We measured the trapping of 51chromium-labeled splenic lymphocytes in the lymph nodes and spleens of tumor-inoculated mice at various intervals after inoculation. Both histocompatible and incompatible tumors were studied. Significant trapping occurred in the draining lymph nodes over the entire course of the experiments. The splenic trapping response commenced very early after transplantation and abated after a few days. The magnitude of the lymph node trapping response correlated with the magnitude of antigenic difference between tumor and host. Splenectomy before tumor inoculation had bidirectional effects; it caused a marked augmentation of the trapping response in the early period after tumor inoculation, which declined with time so that late after tumor inoculation, splenectomized animals trapped less well than intact controls. Tumor resection always led to a rapid fall in the trapping response in normal mice. However, tumor resection at the time of the peak trapping response of splenectomized mice produced no change. These results support the notion that lymphocyte trapping is a valid and useful monitor of the immune response to tumors. They also serve to reemphasize the important regulatory role of the spleen plays in the immune response to tumor-associated antigens by demonstrating a new parameter of splenic control; regulation of lymphocyte traffic in response to antigenic stimuli.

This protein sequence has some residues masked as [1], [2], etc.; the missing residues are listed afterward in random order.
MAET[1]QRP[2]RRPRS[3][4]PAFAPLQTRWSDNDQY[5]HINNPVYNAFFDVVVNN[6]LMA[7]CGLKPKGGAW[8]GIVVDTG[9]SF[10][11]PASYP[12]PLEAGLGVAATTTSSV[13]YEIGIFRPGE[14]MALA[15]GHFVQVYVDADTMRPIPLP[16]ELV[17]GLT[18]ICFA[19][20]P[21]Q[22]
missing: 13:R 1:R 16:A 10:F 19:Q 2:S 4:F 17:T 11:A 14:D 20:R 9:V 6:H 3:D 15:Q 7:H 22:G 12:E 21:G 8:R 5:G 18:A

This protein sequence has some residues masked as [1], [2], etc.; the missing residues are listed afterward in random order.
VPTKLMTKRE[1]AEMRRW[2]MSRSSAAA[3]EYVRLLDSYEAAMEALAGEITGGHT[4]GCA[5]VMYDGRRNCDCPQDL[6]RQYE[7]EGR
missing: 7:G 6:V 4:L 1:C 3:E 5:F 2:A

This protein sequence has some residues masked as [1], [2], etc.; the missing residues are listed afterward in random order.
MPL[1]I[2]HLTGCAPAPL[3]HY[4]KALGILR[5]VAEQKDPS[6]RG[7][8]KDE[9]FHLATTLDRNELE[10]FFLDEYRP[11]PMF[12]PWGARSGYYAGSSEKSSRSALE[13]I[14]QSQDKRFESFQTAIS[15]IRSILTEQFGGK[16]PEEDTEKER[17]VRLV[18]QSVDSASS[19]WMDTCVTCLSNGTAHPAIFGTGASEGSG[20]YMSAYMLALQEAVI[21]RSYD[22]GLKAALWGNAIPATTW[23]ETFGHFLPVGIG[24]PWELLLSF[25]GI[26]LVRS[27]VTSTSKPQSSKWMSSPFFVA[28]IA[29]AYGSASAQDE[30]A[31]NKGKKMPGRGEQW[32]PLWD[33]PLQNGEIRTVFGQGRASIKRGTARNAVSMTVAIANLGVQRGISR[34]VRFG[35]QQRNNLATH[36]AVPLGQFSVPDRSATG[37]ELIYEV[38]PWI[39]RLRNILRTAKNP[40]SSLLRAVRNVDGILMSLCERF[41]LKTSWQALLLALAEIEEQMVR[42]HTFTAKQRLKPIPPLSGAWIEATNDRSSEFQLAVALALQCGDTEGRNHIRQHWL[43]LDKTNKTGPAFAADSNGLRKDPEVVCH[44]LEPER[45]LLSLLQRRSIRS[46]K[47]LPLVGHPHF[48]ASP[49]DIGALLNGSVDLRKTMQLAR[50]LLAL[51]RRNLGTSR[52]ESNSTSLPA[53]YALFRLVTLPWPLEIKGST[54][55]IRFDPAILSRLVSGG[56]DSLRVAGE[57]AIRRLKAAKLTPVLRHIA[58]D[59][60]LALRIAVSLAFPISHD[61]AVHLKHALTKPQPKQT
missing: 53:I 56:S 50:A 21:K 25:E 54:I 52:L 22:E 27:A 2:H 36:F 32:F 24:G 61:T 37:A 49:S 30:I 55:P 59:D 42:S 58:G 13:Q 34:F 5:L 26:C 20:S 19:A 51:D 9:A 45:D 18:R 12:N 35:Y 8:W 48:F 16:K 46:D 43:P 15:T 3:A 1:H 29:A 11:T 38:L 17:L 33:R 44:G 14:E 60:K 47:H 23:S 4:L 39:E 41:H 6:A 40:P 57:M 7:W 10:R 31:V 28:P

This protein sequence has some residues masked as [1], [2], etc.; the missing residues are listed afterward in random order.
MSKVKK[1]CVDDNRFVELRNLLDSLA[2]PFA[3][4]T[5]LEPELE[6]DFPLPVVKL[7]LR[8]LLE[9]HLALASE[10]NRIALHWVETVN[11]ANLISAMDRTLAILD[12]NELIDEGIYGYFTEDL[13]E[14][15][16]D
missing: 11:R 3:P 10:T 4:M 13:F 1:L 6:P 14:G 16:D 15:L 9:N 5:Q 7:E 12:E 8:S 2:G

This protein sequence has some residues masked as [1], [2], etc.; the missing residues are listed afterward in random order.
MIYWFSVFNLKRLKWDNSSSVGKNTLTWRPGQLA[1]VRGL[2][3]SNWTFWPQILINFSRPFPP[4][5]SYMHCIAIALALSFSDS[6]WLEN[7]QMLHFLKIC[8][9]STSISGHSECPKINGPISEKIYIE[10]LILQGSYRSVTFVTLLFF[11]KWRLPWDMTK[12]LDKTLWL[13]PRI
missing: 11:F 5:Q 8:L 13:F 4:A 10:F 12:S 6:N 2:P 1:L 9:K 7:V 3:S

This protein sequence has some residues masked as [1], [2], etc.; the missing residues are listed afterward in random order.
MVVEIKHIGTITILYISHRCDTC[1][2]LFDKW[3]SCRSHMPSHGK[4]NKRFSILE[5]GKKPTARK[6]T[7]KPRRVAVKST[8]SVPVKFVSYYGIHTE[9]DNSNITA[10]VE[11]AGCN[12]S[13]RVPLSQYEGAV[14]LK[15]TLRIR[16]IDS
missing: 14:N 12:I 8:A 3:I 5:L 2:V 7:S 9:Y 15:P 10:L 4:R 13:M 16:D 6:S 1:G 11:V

This work was supported by United States Public Health Service Training Grant AM 05676, American Cancer Society Institutional Research Grant IN-31-J, Research Grants AI 10497 and CA 08593 from the National Institutes of Health and Natïonal Institutes of Health Research Contracts CB 43865 and CB 43994 from the National Cancer Institute.

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